>>>Tips for Fast Triathlon Transitions

Tips for Fast Triathlon Transitions

Tips for Fast Triathlon Transitions

Transitions are key in shorter distance triathlons and if done efficiently a few minutes off your next half or full long-distance triathlon.

In all distances of racing, creating a gap on a competitor in transition and out onto the bike or run can mentally “break” them. You can see this in elite racing, where seconds mean the difference between first and second, between thousands of dollars in prize money.

Having a clear transition without too many competitors makes it easier to locate your spot, grab your gear and have a clean run through without having to avoid other athletes. This saves valuable seconds.

Tips for a speedy transition

Before the race

  • Practice transitions a lot in training. Whether it is a brick or specific transition set or on your own at home.
  • Have a plan as to how you will set up your transition for a race & the equipment you will need.
  • Place things you will need for the bike together eg. sunglasses inside helmet and then run together eg. gel and visor next to or on top of running shoes.
  • Set it up the same way each time to avoid mistakes or forgetting the order you put on or remove gear.
  • Write down the number rack your transition is located on in the race transition area.
  • Take note of any large, external features such as a distinctive tree or building which will help you locate your position and/or rack.
  • Walk through the transition exactly how you will enter & exit during the race. Look for signs to help guide you eg. “swim entry” or “bike exit”. If you are confused ask a technical official to explain it to you.
  • Check out the conditions of the swim exit. Check the water depth. Can you dolphin dive and run? Will you be exiting via stairs or a ramp?
  • Check out the mount and dismount lines.
  • Lubricate everything to help it glide on/off easily. Examples may be baby oil or hair conditioner on your wrists, shoulders & ankles for the wetsuit or baby powder or petroleum jelly on your bike shoes and run shoes.

Transition One or T1- Swim to Bike

  • Kick your legs more in the swim as you approach the swim exit. Start about 200m from the swim finish. This will redistribute the majority of your blood from your shoulders to your legs.
  • Focus on regaining your breath before removing your wetsuit.
  • Remove your wetsuit down to your waist and then remove your cap & goggles before you get to your position.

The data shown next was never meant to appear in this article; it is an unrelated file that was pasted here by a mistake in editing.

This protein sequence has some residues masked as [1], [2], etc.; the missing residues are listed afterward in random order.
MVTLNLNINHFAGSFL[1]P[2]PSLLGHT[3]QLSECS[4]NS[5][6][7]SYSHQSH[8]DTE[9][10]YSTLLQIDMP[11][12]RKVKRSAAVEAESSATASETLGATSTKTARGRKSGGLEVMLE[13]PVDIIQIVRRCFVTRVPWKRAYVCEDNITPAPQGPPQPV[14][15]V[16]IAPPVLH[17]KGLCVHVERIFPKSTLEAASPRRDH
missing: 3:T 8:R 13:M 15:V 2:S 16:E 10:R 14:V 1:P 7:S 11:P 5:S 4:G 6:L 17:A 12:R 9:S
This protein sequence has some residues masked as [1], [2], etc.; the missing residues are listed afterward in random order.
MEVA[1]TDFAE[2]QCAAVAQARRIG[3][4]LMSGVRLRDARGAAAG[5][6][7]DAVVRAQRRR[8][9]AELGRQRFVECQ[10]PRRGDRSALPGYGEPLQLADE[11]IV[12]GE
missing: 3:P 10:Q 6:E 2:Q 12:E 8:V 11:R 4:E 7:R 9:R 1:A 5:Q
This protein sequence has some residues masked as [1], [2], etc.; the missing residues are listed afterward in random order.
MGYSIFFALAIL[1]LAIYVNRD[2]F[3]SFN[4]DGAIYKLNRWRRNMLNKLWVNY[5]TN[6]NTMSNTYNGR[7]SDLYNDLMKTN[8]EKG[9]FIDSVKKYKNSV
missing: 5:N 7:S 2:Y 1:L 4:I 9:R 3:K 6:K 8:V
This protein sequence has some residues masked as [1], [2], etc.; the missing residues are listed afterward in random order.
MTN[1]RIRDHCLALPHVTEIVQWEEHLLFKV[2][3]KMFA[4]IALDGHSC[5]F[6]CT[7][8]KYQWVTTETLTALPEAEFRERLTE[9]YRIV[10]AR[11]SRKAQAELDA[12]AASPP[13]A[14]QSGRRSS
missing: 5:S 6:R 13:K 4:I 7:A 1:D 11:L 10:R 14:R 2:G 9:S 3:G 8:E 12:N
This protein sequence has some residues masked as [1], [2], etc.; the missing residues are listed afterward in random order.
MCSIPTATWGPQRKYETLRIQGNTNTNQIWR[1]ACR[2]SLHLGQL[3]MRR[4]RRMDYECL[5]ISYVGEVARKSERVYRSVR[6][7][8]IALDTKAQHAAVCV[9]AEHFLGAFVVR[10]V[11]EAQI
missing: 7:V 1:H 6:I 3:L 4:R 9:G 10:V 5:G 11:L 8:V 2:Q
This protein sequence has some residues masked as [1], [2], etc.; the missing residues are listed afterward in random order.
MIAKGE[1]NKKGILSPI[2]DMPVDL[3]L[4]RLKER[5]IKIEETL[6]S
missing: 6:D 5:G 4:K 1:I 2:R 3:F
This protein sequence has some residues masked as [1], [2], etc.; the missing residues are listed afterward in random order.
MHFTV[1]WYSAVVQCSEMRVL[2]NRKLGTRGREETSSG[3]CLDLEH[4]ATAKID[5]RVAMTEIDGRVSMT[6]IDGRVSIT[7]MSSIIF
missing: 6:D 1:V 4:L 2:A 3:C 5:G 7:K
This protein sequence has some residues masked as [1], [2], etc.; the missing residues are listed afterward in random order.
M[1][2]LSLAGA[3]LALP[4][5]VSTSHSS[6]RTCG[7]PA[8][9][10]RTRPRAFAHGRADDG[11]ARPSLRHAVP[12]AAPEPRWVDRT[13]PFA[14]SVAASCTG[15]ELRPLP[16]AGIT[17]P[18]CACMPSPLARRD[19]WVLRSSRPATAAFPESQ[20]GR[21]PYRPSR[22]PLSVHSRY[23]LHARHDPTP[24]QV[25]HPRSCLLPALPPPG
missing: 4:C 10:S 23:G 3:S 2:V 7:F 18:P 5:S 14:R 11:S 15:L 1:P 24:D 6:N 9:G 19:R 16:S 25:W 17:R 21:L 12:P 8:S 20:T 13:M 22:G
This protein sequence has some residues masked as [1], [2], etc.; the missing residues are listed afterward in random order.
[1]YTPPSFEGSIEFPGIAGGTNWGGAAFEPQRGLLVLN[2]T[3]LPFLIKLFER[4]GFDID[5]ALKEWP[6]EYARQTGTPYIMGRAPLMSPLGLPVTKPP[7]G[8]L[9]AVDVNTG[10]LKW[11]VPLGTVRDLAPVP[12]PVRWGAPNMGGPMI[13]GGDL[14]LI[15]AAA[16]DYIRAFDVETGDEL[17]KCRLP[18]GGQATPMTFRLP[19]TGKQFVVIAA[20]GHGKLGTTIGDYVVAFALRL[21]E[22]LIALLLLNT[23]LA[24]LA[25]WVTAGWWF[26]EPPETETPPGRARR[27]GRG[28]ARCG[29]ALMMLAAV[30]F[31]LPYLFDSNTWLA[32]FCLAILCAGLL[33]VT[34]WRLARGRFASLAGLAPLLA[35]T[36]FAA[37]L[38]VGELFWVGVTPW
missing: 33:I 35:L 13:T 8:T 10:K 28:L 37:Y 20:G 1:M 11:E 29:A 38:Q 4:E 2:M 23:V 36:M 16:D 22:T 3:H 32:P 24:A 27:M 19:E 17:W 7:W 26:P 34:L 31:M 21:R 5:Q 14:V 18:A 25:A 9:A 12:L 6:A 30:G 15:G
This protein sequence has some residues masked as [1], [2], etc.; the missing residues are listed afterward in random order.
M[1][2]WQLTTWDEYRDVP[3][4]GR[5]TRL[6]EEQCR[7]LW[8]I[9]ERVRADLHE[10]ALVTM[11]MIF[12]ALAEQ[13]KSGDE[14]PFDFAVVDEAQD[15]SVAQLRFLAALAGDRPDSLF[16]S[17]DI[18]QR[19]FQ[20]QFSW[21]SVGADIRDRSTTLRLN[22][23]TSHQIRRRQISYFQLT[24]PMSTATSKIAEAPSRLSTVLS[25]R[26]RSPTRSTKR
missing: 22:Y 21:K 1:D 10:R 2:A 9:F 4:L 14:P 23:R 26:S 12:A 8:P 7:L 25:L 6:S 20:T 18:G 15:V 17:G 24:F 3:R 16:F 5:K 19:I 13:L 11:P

• Push down & step out of your wetsuit while you are putting on your helmet & sunglasses. You cannot remove your bike without your helmet on.
  • Place sunglasses under your helmet straps so they stay on for the run.
  • Run with your hand on your saddle or holding onto the head stem to allow you to run with one arm moving.
  • Use your preferred method of getting on the bike. Make sure you stay to the left (in Australia) and run a little past the mount line to get some clear road in order to execute your mount.

Transition Two or T2- Bike to Run

  • In the last kilometer of the bike increase your pedaling cadence with a slightly easier gear in order to prepare your legs for running.
  • If you leave your shoes on the bike, give yourself enough time to remove your feet from the shoes and place on top before dismount.
  • Run with your hand on your saddle or holding onto the head stem to allow you to run with one arm moving.
  • Remove helmet only after racking your bike.
  • Put shoes on and grab anything else you need for the run. Put these items on as you are running out of transition.
  • Start the run with a high cadence to get the body used to running again.

Further Reading

Triathlon 220- The Physiological changes your body goes through in Transition

GPC Blog- Essential Tri Gear Running, Brick & Transition Sets

GPC Blog- Triathlon Race Schedule

GPC Blog- The Fourth Leg. Transition is a key component to sprint distance triathlon

By | 2017-10-02T18:32:47+00:00 October 2nd, 2017|Categories: Triathlon|Tags: , , , |Comments Off on Tips for Fast Triathlon Transitions

About the Author:

3x AG World Champion. Kate has been doing triathlons for almost five years. She started in a beginner squad with a mountain bike and no previous cycling of running training. Kate began initially to meet new people, stay fit & for a new challenge. Her competitive spirit quickly took over and she started training more & more to improve & keep up with the squad.